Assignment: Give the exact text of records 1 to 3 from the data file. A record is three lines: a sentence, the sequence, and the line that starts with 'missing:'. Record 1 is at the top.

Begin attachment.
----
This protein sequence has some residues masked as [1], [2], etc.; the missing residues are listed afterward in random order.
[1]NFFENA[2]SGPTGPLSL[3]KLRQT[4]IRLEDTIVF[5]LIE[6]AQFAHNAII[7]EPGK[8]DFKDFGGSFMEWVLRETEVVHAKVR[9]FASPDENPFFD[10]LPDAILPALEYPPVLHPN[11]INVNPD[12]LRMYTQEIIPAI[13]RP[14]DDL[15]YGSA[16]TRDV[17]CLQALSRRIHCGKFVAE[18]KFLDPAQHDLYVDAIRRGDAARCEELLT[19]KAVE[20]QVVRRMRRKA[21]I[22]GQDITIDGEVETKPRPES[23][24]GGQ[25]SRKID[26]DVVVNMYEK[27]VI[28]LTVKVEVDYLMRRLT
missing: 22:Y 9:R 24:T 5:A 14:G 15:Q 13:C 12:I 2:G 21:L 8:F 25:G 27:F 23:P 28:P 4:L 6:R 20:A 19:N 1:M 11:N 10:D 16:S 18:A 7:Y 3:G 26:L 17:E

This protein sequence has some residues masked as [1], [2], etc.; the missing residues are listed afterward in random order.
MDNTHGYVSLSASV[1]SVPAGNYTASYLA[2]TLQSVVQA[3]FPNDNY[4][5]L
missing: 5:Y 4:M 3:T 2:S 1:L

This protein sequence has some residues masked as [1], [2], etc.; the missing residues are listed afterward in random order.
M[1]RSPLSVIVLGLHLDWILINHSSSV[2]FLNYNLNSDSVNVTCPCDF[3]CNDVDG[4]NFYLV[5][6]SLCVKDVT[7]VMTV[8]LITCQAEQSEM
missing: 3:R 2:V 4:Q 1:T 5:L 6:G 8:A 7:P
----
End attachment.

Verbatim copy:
This protein sequence has some residues masked as [1], [2], etc.; the missing residues are listed afterward in random order.
[1]NFFENA[2]SGPTGPLSL[3]KLRQT[4]IRLEDTIVF[5]LIE[6]AQFAHNAII[7]EPGK[8]DFKDFGGSFMEWVLRETEVVHAKVR[9]FASPDENPFFD[10]LPDAILPALEYPPVLHPN[11]INVNPD[12]LRMYTQEIIPAI[13]RP[14]DDL[15]YGSA[16]TRDV[17]CLQALSRRIHCGKFVAE[18]KFLDPAQHDLYVDAIRRGDAARCEELLT[19]KAVE[20]QVVRRMRRKA[21]I[22]GQDITIDGEVETKPRPES[23][24]GGQ[25]SRKID[26]DVVVNMYEK[27]VI[28]LTVKVEVDYLMRRLT
missing: 22:Y 9:R 24:T 5:A 14:G 15:Q 13:C 12:I 2:G 21:L 8:F 25:G 27:F 23:P 28:P 4:L 6:R 20:A 19:N 1:M 11:N 10:D 16:S 18:A 7:Y 3:G 26:L 17:E

This protein sequence has some residues masked as [1], [2], etc.; the missing residues are listed afterward in random order.
MDNTHGYVSLSASV[1]SVPAGNYTASYLA[2]TLQSVVQA[3]FPNDNY[4][5]L
missing: 5:Y 4:M 3:T 2:S 1:L

This protein sequence has some residues masked as [1], [2], etc.; the missing residues are listed afterward in random order.
M[1]RSPLSVIVLGLHLDWILINHSSSV[2]FLNYNLNSDSVNVTCPCDF[3]CNDVDG[4]NFYLV[5][6]SLCVKDVT[7]VMTV[8]LITCQAEQSEM
missing: 3:R 2:V 4:Q 1:T 5:L 6:G 8:A 7:P